The 50 States and U.S.-Latin America Relations

By Aaron Bell

48outlineObservers seeking to fully understand U.S. relations with Latin America often focus on the federal level, but much is occurring in the majority of U.S. states as well.  Over 40 state governments have engaged with issues related to Latin America, most commonly confronting the legal aspects of immigration (particularly rights for undocumented workers who are overwhelmingly Latin American in origin), and organizing trade missions for local businesses.  Arizona, frustrated with federal policies to counter illegal immigration, enacted its own package of restrictive measures under SB 1070 in 2010, which was followed by similar legislative efforts in Alabama, Georgia, Mississippi, and South Carolina.  On the trade front, after abandoning pursuit of a hemisphere-wide free trade area and then focusing on bilateral trade deals, the federal government has shifted focus toward development of a Pacific Alliance. States meanwhile have pursued commercial opportunities themselves, sending at least 17 trade delegations to Latin America over the past three years, primarily to Brazil, Mexico, and Chile.  Trade initiatives have infrequently clashed with federal policy, but a 2012 law in Florida — blocking the state government from contracting with companies with direct or subsidiary business ties to Cuba and Syria – was a rebuke of what some Floridians perceive as a weak approach by Washington. The Brazilian company Odebrecht, which has projects in Cuba that do not violate the U.S. Embargo, successfully sued the state for overstepping federal jurisdiction.  The bill’s sponsors say they intend to pursue new legal means and rally local political opposition to discourage state contracts with “sponsors of terrorism.”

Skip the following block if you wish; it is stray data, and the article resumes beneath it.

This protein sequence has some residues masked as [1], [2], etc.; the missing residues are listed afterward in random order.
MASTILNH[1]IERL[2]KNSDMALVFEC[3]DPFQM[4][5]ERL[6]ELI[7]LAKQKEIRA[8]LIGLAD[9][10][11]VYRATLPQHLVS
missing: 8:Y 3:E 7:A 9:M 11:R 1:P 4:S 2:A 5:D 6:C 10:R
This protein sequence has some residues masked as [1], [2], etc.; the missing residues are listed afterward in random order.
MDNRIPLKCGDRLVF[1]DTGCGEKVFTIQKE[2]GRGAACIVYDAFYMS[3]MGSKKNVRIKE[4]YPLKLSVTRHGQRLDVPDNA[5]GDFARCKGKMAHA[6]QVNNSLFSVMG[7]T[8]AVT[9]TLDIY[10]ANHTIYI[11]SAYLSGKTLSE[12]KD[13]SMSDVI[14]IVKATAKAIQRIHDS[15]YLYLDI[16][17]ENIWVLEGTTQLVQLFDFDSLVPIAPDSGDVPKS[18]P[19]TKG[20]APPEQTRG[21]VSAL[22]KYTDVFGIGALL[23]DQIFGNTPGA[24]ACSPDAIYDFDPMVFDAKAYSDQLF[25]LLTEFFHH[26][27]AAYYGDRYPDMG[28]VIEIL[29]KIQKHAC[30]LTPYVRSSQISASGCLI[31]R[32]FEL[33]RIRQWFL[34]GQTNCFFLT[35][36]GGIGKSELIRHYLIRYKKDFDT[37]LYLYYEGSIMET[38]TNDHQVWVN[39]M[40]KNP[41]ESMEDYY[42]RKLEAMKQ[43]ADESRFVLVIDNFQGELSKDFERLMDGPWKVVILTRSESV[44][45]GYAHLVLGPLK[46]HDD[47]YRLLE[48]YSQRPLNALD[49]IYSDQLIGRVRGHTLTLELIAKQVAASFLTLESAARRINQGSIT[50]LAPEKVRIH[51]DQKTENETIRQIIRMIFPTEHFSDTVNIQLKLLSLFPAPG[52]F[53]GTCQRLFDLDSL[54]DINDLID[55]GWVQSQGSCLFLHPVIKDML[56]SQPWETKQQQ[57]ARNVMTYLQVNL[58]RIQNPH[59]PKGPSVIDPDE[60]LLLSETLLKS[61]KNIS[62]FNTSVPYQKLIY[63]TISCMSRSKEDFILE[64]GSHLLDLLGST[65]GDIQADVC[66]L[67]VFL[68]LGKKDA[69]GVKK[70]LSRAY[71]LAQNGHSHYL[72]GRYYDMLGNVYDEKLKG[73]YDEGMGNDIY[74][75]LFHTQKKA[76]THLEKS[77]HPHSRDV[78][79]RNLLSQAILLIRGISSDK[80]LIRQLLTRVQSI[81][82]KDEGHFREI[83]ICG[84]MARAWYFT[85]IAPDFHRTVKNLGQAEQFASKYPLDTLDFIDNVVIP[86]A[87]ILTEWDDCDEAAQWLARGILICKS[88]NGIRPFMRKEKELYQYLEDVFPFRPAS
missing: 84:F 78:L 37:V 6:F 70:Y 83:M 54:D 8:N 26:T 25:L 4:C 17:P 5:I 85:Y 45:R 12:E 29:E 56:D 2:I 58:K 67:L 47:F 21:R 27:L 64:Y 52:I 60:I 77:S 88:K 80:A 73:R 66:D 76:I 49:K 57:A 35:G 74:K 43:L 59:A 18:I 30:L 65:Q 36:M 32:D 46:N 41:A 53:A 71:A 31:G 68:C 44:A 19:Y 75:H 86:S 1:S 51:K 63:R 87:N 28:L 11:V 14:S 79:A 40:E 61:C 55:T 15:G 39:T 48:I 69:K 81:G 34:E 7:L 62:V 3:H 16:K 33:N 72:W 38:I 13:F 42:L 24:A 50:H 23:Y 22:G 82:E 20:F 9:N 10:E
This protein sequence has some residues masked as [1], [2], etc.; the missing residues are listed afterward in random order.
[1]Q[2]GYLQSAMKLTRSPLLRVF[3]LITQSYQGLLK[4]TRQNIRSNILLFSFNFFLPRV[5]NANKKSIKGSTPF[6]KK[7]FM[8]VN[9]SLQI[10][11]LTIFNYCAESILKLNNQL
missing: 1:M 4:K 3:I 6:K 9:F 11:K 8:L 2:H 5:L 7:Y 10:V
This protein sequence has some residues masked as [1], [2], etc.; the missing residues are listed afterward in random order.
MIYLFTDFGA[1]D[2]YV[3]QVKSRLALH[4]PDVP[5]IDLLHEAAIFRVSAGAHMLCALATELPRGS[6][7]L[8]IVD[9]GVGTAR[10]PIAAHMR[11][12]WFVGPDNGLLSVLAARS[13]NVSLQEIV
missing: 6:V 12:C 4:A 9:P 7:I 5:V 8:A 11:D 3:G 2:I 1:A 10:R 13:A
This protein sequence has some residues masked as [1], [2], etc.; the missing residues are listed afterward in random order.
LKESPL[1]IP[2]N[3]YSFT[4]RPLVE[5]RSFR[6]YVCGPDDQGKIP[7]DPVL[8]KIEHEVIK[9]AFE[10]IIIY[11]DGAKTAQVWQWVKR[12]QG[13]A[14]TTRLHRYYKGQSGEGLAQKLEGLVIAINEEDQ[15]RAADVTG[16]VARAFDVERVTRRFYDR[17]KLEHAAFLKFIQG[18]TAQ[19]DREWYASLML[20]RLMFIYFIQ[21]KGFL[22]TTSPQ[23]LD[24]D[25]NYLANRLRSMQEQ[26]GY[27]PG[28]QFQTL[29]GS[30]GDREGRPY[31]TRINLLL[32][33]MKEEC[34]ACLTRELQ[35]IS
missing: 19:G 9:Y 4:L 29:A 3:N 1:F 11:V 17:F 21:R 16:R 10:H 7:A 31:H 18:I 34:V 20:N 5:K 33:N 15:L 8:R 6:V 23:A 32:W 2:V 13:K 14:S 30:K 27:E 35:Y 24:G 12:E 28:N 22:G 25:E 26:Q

Coordination initiatives by Arizona and Colorado stand out as unique models for other U.S. states.  The Arizona-Mexico Commission and its counterpart, La Comisión Sonora-Arizona, were founded in 1959 by the governors of Arizona and Sonora to coordinate local support for improvements to infrastructure, education, and security in order to benefit economic development in both states. In Colorado, the Biennial of the Americas was first organized in 2010 to highlight Denver’s role as a site of Pan-American cultural exchange.  The second Biennial, held this summer, hosted art exhibitions and roundtable discussions of social issues facing the region.

The trade and immigration focus of most of the state-level initiatives usually does not clash with Washington’s priorities and indeed are complementary of them.  When the states’ initiatives do challenge the federal government, however, the courts usually come down on the side of the latter.  Yet when states have ultimately lost out to federal power, their actions have at times brought U.S.-Latin American relations to the forefront of national debate, such as when Arizona passed tough immigration laws in 2010.  Bold initiatives from the states are rare, but there are alternatives to the standard trade-and-immigration fare.  The binational approaches of Arizona and Colorado aren’t perfect – critics of the Biennial of the Americas note that corporations use it as a platform for their own interests —but the connections they build are valuable and promote progress by connecting actors with shared interests and developing economic and cultural organizations around those ties.

 

Aaron Bell is a PhD candidate in the Department of History at American University.

 

 

Leave a comment

Leave a Reply

Fill in your details below or click an icon to log in:

WordPress.com Logo

You are commenting using your WordPress.com account. Log Out / Change )

Twitter picture

You are commenting using your Twitter account. Log Out / Change )

Facebook photo

You are commenting using your Facebook account. Log Out / Change )

Google+ photo

You are commenting using your Google+ account. Log Out / Change )

Connecting to %s

%d bloggers like this: